Chen promised at the meeting to “lift the health management (measures) on African people, except the confirmed patients”, according to a foreign ministry statement.
He said the Guangdong government is “constantly taking measures to improve” and act “according to the principle of non-discrimination”.
The statement said Chen asked the envoys to “look at the big picture of China-Africa friendship.”
Diplomatic sources told AFP a number of African countries had written a joint letter to the foreign ministry, which condemned the “discrimination and stigmatization of Africans” in China, but had not yet sent it.
Guangzhou’s US consulate issued an alert on Saturday advising African-Americans to avoid travel to the city due to the targeted crackdown, and the US accused Chinese authorities of “xenophobia” toward Africans.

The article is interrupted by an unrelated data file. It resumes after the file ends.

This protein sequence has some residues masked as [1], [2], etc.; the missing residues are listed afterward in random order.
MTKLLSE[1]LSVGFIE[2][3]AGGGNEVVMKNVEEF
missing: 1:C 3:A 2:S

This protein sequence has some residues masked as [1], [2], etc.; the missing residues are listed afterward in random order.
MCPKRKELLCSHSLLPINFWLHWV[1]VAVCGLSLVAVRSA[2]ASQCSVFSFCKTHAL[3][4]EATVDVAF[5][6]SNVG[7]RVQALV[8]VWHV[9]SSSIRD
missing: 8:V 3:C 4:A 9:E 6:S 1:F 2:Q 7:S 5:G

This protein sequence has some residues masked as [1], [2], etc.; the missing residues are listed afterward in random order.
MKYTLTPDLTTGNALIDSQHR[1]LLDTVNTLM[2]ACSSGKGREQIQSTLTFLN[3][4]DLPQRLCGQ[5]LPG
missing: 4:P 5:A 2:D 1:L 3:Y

Beijing has also accused the US of using the row for political purposes to “drive a wedge” between China and Africa.
A total of 111 African nationals in Guangzhou have tested positive for COVID-19, including 19 imported cases, said the city’s executive vice mayor on Monday, according to Xinhua.
He said that 4,553 Africans had undergone nucleic acid testing in Guangzhou since April 4.
But city officials said on Sunday that 4,553 African nationals are currently living in Guangzhou — suggesting every African registered in the city has been tested.